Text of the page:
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‘ [135] honor to report that my picket of two men on the east side of the St. John's river intercepted the courier line between St. Augustine and Jacksonville, killing four of the enemy and wounding the fifth, capturing two horses and the mails from St. Augustine and Jacksonville. I have allowed the gallant party to retain these horses for their use, and hope this reward to brave men may meet with approbation from the department.’

After the defeat of the Federals at Cedar Keys on the 13th of February, 1865, they determined upon making another effort to capture Tallahassee, and for this purpose an expedition was planned by Gen. John Newton for a concentration of forces from Cedar Keys, Punta Rassa and Key West, to land in the neighborhood of St. Marks and, in conjunction with a naval force, ascend the river. Landing their forces of cavalry, infantry and artillery at the lighthouse, they marched to Newport and, finding that the bridge had been burned, advanced about 8 miles further up to the Natural Bridge, where some of our troops had taken position and were ready to meet them. This was a surprise to the enemy, as the opinion prevailed that our forces were so scattered from Fort Myers to the extreme western border of the State that it would be an opportune time for a successful expedition.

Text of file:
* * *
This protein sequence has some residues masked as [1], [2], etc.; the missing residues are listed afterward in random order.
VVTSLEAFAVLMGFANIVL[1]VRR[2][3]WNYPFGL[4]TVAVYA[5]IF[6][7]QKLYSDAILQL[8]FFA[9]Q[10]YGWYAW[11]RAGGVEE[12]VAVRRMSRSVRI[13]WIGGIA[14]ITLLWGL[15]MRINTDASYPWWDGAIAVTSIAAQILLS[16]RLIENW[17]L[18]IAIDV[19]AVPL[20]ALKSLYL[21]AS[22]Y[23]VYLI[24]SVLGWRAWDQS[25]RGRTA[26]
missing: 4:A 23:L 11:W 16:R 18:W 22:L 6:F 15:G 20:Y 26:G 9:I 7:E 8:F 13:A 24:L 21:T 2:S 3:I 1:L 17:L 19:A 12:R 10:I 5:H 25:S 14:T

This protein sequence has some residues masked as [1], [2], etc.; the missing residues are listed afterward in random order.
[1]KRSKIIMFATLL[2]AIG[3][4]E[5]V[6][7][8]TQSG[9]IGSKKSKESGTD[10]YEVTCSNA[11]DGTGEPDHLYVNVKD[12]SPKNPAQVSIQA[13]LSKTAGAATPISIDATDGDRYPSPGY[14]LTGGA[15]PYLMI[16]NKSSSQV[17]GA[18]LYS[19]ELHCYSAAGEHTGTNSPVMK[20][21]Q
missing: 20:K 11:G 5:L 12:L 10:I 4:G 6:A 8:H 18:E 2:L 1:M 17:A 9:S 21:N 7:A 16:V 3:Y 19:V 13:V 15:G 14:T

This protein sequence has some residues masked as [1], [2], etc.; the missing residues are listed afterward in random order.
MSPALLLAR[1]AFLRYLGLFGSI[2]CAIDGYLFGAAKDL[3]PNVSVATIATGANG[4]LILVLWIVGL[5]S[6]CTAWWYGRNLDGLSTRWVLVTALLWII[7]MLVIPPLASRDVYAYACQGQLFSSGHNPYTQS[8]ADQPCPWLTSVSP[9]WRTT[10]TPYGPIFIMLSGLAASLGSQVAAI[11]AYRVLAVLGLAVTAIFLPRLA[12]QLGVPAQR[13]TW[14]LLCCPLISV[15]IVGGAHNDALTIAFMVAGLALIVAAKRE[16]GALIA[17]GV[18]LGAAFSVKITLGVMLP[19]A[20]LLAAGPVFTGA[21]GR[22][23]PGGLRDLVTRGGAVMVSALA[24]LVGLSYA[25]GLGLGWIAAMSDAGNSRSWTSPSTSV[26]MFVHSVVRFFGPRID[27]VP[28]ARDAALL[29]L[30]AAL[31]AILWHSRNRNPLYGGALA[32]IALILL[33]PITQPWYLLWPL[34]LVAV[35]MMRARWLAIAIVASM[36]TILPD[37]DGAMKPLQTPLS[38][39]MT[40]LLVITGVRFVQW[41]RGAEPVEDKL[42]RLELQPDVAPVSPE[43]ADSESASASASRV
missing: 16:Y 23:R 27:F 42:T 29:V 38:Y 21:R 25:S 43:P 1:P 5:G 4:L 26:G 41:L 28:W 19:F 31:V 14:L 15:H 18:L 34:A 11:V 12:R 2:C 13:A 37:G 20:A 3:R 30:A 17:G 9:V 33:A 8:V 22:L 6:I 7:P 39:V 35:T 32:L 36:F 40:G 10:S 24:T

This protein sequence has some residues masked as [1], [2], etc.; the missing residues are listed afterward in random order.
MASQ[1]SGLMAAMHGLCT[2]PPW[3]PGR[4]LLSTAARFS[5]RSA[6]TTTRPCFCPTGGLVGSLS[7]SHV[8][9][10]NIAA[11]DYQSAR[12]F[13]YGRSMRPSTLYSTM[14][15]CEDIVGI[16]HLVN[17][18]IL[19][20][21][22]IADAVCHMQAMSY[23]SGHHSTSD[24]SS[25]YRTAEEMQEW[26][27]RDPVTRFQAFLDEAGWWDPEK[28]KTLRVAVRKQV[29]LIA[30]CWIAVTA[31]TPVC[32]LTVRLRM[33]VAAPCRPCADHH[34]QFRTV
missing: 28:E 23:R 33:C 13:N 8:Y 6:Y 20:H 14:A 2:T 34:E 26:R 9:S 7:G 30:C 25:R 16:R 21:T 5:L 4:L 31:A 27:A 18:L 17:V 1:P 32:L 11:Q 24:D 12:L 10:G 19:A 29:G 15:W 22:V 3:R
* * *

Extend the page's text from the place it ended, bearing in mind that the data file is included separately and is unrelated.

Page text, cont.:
Our troops made a most gallant and determined charge, repulsing the Federals at every point until they were forced to fall back to their gunboats, sustaining a very heavy loss. In this engagement the negro troops were commanded by Maj. Edmund C. Weeks, who a few weeks previous had been completely defeated and routed by Dickison's command and the militia forces at ‘No. 4,’ near Cedar Keys. During the dark days when our people were passing through the fiery furnace of the reconstruction stage and withering under carpet-bag rule, Major Weeks, with other carpet-baggers, made his home in the city of Tallahassee. Among the captured papers was an order from his commanding general, John

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Edmund C. Weeks (2)
John Newton (1)
Jackson Captain Dickison (1)
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February 13th, 1865 AD (1)
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